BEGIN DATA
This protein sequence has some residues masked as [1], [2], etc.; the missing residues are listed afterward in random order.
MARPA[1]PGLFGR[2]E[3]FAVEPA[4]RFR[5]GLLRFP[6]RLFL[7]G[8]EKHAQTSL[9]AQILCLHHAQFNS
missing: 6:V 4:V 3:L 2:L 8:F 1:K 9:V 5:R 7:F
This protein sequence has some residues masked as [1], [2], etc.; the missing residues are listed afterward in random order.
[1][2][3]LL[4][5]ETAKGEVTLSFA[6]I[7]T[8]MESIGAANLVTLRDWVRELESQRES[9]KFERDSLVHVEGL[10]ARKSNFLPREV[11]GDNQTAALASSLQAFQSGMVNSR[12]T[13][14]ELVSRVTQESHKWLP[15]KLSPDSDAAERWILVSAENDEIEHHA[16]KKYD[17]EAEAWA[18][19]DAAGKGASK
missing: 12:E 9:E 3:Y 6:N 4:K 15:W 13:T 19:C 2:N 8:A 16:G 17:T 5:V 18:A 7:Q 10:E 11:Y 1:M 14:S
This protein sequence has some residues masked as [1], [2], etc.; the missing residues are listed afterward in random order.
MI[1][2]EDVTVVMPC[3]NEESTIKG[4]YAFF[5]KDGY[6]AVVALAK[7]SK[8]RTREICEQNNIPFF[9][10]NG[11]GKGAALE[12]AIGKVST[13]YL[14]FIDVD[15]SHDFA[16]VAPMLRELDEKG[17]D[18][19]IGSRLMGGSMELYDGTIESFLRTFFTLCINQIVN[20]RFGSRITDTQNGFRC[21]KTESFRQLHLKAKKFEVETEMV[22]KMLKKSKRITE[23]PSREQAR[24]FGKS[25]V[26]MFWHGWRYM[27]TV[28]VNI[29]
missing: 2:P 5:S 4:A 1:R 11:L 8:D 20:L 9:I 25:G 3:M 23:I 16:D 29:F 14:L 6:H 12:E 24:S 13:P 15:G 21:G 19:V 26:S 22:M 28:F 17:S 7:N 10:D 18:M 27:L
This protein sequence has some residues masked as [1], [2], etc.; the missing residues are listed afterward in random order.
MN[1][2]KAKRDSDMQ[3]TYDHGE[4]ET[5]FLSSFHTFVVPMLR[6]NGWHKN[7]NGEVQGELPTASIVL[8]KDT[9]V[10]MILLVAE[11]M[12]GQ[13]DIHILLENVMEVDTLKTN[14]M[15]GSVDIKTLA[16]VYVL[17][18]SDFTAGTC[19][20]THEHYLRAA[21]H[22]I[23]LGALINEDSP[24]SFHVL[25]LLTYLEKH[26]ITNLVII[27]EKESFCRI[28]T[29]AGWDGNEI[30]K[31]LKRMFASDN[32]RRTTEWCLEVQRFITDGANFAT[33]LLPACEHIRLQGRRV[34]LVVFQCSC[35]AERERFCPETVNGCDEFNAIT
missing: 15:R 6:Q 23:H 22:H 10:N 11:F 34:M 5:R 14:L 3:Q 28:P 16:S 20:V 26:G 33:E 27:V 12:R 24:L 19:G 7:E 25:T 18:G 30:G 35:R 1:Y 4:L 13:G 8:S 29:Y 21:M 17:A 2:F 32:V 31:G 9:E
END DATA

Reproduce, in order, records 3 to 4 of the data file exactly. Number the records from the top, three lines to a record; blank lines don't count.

This protein sequence has some residues masked as [1], [2], etc.; the missing residues are listed afterward in random order.
MI[1][2]EDVTVVMPC[3]NEESTIKG[4]YAFF[5]KDGY[6]AVVALAK[7]SK[8]RTREICEQNNIPFF[9][10]NG[11]GKGAALE[12]AIGKVST[13]YL[14]FIDVD[15]SHDFA[16]VAPMLRELDEKG[17]D[18][19]IGSRLMGGSMELYDGTIESFLRTFFTLCINQIVN[20]RFGSRITDTQNGFRC[21]KTESFRQLHLKAKKFEVETEMV[22]KMLKKSKRITE[23]PSREQAR[24]FGKS[25]V[26]MFWHGWRYM[27]TV[28]VNI[29]
missing: 2:P 5:S 4:A 1:R 11:L 8:D 20:L 9:I 25:G 3:M 23:I 16:D 29:F 14:L 6:H 12:E 24:S 13:P 15:G 21:G 19:V 26:S 22:M 28:F 17:S 7:N 10:D 18:M 27:L
This protein sequence has some residues masked as [1], [2], etc.; the missing residues are listed afterward in random order.
MN[1][2]KAKRDSDMQ[3]TYDHGE[4]ET[5]FLSSFHTFVVPMLR[6]NGWHKN[7]NGEVQGELPTASIVL[8]KDT[9]V[10]MILLVAE[11]M[12]GQ[13]DIHILLENVMEVDTLKTN[14]M[15]GSVDIKTLA[16]VYVL[17][18]SDFTAGTC[19][20]THEHYLRAA[21]H[22]I[23]LGALINEDSP[24]SFHVL[25]LLTYLEKH[26]ITNLVII[27]EKESFCRI[28]T[29]AGWDGNEI[30]K[31]LKRMFASDN[32]RRTTEWCLEVQRFITDGANFAT[33]LLPACEHIRLQGRRV[34]LVVFQCSC[35]AERERFCPETVNGCDEFNAIT
missing: 15:R 6:Q 23:H 22:H 10:N 11:F 34:M 5:R 14:L 3:Q 28:P 16:S 20:V 26:G 33:E 27:V 12:R 24:L 19:G 7:E 25:T 18:G 30:G 35:R 1:Y 4:L 13:G 8:S 29:Y 21:M 17:A 2:F 32:V 31:G 9:E